After a tumultuous stock market performance in 2018 – especially during the last month of the year amid holiday celebrations – many banks’ mortgage rates steadily climbed last year while their mortgage loan volume did the opposite.
“In a word,” said Brian A. Azar, senior vice president and chief lending officer at Navigant Credit Union in Smithfield, the stock market’s behavior in the final quarter of last year can only be called “volatile.
“We had a nice upward trend during the first three quarters of the year and then saw some wild swings that erased all of the gains we had prior to Q4,” he said elaborating on the year-end impact.
Explaining Navigant does not normally release its mortgage-rate tracking data, he estimated ballpark figures for the company’s 30-year fixed mortgage started the year “hovering in the 4 percent range” then saw a “big jump” and ended June “closer to 4.5 percent.” The rate continued to “inch up” to 4.75 percent in Q3, he added, and “remained there” through the close of the year.
And comparatively, Rhode Island is in line with the rest of the nation. According to the November 2018 monthly report produced by Black Knight Financial Technology Solutions LLC, 30-year fixed-rate mortgage rates increased during the first half of the year and showed signs of falling in the latter half of December and early January. The December 2018 findings – as well as data reported by local lenders – confirmed the decline.
Azar is not alone, as many local lenders’ mortgage rates increased throughout last year.
Brian Gilpin, senior vice president and head of capital markets at Embrace Home Loans Inc. in Middletown, reported a similar increase for his 30-year fixed-rate mortgages in the first half of 2018 – starting below 4 percent and resting at 4.5 percent in midsummer. Gilpin said Embrace Home Loans’ rates continued to rise from June to 4.9 percent in early October before declining to 4.5 percent, where they rested in mid-January.
Of the early 2019 rate, he said, “It’s a little bit of a reprieve for folks … they can get a little bit more bang for their buck” with the recent decrease after the hike in late 2018.
‘We … saw some wild swings that erased all of the gains we had prior to Q4.’
BRIAN A. AZAR, Navigant Credit Union senior vice president and chief lending officer
The story was the same for mortgages secured by The Washington Trust Co. – beginning the year at 4.3 percent, rising to 4.6 percent by Q2 then 4.7 percent in Q3 and 4.8 percent by the end of the year – as well as Pawtucket Credit Union.
George J. Charette, president and CEO of the Pawtucket Credit Union, said the credit union started the year at a 4 percent mortgage-loan rate before it rose to 4.6 percent in March, 4.7 percent by June and 4.8 percent by September.
Charette said, similar to Embrace Home Loans, the credit union’s rate fell in Q4 to 4.7 percent.
As interest rates rose, more potential homebuyers thought twice about the investment, which led to some lenders seeing a decrease in the volume of mortgages secured in 2018.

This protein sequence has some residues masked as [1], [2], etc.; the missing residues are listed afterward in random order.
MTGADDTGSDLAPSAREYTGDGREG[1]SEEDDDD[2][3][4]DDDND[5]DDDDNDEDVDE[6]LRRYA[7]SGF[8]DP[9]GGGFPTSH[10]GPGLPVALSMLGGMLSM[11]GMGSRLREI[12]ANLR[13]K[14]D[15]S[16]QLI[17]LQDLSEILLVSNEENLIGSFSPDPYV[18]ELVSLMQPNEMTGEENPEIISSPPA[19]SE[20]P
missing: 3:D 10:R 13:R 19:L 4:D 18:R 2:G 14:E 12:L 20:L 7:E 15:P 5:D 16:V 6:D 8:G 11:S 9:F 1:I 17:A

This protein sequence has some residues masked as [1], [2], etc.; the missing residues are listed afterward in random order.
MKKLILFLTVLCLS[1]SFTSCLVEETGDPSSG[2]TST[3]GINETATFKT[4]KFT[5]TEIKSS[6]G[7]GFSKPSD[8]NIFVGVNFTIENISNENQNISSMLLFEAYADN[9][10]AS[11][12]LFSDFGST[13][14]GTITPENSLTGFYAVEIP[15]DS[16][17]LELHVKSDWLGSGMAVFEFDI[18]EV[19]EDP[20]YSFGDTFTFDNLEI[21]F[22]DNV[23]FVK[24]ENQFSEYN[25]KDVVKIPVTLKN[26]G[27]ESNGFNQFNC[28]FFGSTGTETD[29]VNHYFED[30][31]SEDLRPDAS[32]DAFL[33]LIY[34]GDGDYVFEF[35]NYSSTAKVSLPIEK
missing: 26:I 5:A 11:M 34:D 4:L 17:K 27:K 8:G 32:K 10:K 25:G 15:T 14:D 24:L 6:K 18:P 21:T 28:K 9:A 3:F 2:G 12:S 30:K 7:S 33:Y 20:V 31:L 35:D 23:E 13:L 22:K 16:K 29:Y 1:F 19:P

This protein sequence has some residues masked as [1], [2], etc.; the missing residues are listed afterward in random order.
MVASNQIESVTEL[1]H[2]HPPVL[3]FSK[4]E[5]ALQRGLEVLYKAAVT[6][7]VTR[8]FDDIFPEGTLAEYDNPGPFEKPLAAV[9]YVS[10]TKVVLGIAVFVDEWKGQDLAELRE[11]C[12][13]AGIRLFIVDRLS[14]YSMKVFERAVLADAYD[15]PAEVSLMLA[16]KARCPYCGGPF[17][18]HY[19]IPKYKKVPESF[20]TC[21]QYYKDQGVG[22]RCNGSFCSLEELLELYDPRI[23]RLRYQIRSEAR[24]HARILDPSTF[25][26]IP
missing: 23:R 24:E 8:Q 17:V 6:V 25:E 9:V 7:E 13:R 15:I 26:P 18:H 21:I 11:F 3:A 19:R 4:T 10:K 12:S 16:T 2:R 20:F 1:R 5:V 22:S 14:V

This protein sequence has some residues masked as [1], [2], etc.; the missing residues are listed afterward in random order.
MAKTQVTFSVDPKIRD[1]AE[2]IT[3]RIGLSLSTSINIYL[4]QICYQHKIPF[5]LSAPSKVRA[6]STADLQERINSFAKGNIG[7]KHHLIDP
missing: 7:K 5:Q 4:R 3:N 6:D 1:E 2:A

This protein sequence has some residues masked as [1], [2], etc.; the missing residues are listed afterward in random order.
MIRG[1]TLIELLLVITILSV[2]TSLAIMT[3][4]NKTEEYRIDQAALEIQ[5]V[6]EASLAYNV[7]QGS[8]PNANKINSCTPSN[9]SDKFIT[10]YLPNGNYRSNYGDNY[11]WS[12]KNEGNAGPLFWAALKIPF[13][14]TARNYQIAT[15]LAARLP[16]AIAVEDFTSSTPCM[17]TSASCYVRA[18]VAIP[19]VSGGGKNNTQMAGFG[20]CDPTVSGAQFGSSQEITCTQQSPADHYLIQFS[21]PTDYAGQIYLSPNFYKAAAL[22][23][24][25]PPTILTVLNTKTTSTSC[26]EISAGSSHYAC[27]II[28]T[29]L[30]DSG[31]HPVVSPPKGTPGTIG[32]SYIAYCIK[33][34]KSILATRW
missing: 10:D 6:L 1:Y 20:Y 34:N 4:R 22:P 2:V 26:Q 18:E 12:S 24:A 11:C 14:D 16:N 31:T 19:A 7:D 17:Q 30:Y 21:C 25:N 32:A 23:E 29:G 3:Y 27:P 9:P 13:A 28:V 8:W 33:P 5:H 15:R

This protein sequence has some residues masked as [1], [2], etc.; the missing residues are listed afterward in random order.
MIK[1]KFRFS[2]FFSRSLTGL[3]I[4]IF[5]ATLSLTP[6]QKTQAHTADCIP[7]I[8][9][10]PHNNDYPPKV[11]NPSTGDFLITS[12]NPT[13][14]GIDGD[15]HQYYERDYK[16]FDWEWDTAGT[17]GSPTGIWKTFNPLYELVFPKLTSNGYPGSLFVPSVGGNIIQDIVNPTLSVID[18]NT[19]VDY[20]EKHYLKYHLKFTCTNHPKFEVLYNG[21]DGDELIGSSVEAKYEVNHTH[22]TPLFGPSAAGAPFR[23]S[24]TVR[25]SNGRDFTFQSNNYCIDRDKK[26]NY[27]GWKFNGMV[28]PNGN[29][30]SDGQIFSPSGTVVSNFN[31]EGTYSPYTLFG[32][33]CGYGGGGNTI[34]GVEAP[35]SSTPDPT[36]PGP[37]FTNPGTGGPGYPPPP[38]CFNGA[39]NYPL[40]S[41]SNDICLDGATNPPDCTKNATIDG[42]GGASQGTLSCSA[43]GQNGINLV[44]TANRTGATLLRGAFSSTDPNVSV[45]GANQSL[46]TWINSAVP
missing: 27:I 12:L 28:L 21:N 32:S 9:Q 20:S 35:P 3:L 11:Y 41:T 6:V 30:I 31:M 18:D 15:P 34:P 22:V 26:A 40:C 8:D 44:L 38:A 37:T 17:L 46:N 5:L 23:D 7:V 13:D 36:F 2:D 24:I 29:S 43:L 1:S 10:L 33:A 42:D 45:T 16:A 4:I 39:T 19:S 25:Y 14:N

For example, Washington Trust secured 2,426 mortgage loans in 2017 totaling $852 million compared with the 2,109 loans in 2018, which represented $762 million – a 13 percent decrease in volume.
“Clearly, there was a drop in mortgage volume,” said Mark K. W. Gim, president and chief operating officer of Washington Trust. “That being said … 2018 was the fourth-highest volume in our bank’s [more than 200-year] history.”
And Embrace Home Loans reported a 20 percent decrease in mortgage-loan volume year over year.
Contrary to Embrace Home Loans and Washington Trust, Pawtucket Credit Union saw a 24 percent year-over-year increase in mortgage-loan volume and Navigant Credit Union reported an 8 percent increase from 2017 to 2018.
After hitting a 13-year low of 29 percent in 2012, loans to purchase homes had grown to 64 percent of the total loans secured in 2018, according to Black Knight’s November report.
The tumultuous performance of the stock market last year, however, has the local lending community split about its impact on their profitability.
In October, Gilpin attended the mortgage bankers conference in Washington, D.C., where he encountered a sentiment that has followed him home and through the holidays.
“We’re all fighting over a smaller pie,” he said, as the interest rates increased and fewer individuals are interested in investing in a mortgage loan.
Citing a lack of inventory, Gilpin said the market’s performance has made it a “little challenging” for the sector over the second half of 2018.
A credit union employee, Azar feels differently.
“Profitability isn’t a strong driver for us” he said of the customers who locked in a lower rate earlier in the year before the rates climbed to more lender-friendly figures.
“Locking in mortgage rates is not a matter of profitability, it’s good business sense,” he added. “No one benefits from an 11th-hour surprise where you start the process at a lower rate and end with a higher one.”
While Gim predicts the Federal Reserve will raise interest rates this year, he said the jury is still out on how an increase would impact consumer borrowing rates.